Efficient lattice methods for pricing contingent claims under stochastic volatility and jumps models
This dissertation develops efficient lattice procedures for pricing American options under stochastic volatility models, and stochastic volatility models extended with jumps in asset returns. It also develops the framework for building lattices for stochastic volatility models extended with jumps in both asset returns and volatility. These lattices allow pricing of American options under stochastic volatility/jump models of Bates , Pan , Duffie, Pan, and Singleton , and others.
The first chapter corrects the square root transform of Nelson and Ramaswamy  and develops a more efficient truncated tree for the square root process as well as the entire class of constant elasticity of variance models. As another contribution this chapter proposes jump extensions to the CIR and CEV processes of the short rate.
The second chapter develops a new two-dimensional orthogonal transform that allows the construction of two-dimensional lattices for various stochastic volatility models. The transform creates a new process which is conditionally independent of the volatility process. The conditional independence plays a useful role in developing recombining lattices. The results are demonstrated using the examples of Hull and White  and Heston  models.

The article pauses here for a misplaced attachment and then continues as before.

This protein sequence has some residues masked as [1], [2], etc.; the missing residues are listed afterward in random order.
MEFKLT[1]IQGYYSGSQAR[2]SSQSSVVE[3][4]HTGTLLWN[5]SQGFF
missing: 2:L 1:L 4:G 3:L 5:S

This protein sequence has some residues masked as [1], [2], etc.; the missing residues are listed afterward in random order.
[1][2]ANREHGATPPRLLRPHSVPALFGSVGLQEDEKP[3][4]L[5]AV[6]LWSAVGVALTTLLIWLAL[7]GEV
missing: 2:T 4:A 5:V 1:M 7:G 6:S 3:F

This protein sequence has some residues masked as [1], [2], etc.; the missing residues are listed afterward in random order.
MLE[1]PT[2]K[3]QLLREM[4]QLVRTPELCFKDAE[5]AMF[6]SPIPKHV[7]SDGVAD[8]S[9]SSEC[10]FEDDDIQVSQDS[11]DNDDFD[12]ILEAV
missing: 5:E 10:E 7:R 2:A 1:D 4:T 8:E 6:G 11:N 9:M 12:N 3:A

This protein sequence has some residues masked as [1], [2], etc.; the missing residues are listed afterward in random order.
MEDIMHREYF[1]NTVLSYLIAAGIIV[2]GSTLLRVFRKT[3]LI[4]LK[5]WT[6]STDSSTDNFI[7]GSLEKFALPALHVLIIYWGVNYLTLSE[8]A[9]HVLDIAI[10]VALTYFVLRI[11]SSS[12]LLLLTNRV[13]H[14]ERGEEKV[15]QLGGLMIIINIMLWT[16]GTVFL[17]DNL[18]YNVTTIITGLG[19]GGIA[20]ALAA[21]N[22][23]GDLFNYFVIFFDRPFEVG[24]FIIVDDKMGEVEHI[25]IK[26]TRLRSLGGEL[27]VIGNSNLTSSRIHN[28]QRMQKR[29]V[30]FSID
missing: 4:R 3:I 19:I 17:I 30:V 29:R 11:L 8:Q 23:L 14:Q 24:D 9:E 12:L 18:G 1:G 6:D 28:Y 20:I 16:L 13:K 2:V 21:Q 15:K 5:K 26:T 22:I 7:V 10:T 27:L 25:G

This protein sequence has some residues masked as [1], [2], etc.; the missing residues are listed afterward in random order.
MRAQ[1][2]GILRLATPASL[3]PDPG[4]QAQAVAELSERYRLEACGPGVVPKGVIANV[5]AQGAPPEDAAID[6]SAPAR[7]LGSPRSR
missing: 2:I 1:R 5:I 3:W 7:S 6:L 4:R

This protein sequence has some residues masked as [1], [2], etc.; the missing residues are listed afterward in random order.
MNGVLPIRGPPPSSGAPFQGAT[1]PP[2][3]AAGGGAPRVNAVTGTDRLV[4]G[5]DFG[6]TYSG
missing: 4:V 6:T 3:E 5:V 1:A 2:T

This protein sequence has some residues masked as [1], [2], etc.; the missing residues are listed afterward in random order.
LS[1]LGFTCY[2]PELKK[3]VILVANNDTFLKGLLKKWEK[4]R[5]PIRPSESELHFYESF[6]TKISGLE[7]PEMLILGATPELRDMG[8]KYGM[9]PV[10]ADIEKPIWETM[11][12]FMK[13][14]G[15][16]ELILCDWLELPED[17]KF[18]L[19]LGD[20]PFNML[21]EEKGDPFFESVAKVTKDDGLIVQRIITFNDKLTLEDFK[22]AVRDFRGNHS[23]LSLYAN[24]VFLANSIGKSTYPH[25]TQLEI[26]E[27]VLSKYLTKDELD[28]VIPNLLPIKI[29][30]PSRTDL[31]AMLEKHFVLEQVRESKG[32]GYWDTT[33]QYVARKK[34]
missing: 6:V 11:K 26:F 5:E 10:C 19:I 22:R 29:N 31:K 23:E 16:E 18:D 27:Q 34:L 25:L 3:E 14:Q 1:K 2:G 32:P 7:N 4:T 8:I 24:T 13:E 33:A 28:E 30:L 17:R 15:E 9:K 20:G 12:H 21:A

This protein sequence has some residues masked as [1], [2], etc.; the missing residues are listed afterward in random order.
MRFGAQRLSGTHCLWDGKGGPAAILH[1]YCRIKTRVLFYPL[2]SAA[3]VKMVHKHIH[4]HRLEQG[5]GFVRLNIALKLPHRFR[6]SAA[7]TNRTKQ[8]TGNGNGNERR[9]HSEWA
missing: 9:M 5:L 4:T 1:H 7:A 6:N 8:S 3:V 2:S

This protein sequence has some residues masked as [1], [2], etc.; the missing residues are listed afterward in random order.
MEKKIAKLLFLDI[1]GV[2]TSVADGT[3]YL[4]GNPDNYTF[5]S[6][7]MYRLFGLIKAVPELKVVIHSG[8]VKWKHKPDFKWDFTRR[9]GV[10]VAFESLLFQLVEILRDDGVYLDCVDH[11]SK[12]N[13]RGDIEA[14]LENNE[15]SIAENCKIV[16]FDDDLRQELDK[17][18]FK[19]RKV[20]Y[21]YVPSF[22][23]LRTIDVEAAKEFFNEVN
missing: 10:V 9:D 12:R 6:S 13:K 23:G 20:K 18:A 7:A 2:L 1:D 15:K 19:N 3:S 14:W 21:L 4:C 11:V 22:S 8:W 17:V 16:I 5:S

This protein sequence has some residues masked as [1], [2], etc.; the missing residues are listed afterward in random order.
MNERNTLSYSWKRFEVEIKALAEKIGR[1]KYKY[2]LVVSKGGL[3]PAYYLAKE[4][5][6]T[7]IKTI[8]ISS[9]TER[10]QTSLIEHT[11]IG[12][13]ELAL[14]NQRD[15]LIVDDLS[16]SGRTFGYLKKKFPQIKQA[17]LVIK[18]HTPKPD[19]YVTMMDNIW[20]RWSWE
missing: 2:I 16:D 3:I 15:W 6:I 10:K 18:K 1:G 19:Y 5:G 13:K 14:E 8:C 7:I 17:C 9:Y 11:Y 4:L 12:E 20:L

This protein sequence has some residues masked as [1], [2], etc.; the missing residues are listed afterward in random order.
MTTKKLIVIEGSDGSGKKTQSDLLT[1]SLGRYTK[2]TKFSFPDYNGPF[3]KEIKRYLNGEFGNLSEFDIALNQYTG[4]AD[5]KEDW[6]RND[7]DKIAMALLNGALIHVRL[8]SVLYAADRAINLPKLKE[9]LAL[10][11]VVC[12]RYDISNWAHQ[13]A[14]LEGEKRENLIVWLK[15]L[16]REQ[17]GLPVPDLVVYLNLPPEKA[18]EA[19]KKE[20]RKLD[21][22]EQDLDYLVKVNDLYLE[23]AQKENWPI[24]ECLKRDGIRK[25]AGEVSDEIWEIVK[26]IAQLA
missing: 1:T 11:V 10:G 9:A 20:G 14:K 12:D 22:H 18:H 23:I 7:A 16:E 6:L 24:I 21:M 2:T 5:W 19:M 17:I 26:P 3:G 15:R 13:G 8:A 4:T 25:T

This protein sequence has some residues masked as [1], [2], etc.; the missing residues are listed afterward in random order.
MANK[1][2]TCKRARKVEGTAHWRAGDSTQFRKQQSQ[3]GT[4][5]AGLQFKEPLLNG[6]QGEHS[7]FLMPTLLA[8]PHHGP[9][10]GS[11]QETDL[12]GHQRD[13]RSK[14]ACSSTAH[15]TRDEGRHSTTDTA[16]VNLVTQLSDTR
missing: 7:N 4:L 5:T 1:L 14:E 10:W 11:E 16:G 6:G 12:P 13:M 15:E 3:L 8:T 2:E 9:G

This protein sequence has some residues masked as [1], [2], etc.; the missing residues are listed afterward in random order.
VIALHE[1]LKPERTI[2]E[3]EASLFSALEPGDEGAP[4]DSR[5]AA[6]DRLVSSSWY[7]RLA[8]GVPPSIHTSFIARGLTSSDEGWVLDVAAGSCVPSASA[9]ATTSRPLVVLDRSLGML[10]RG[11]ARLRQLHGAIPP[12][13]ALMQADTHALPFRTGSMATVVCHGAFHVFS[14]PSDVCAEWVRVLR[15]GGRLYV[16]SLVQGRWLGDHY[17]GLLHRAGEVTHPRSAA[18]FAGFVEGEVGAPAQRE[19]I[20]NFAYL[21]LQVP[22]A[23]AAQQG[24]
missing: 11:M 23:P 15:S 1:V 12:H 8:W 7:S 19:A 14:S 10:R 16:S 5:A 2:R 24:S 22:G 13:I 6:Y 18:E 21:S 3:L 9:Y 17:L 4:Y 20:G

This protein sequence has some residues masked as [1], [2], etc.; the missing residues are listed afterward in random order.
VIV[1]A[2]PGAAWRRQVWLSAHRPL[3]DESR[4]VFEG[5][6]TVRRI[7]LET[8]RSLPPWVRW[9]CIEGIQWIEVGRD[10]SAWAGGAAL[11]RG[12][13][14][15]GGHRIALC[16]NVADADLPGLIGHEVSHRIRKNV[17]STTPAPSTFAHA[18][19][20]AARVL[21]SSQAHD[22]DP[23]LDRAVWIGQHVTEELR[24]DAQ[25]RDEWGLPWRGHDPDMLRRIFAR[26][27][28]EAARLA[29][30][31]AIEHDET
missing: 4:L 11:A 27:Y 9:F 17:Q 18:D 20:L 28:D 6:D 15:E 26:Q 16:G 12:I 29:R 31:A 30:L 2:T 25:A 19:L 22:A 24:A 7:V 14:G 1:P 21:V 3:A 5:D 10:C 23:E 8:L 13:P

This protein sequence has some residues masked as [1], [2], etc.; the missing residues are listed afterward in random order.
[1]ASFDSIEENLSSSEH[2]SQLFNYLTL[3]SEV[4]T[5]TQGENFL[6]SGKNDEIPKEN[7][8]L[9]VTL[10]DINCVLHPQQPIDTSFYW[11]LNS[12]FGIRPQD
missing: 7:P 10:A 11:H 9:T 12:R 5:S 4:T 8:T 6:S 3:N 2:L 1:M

The third chapter shows how the two-dimensional transform developed in the previous chapter could be modified to allow the construction of recombining lattices for the stochastic volatility model extended with jumps in asset returns. This chapter also lays down the foundation for building recombining lattices for the models that allow jumps in both asset returns and volatility. The theory is developed for two cases: (i) jumps between asset returns and volatility process are perfectly correlated, and (ii) jumps between asset returns and volatility process are partially correlated.
The contribution of the third chapter is especially significant given no recombining lattice approaches have been developed in the literature to simultaneously account for stochastic volatility and jumps.
As a final contribution, the forth chapter estimates the parameters of four models using cross-section of market data on European options on S&P 100 index. The performance of four models is assessed by applying developed lattice procedures to price American options on S&P 100 using parameters estimated from European options.
Return on assets;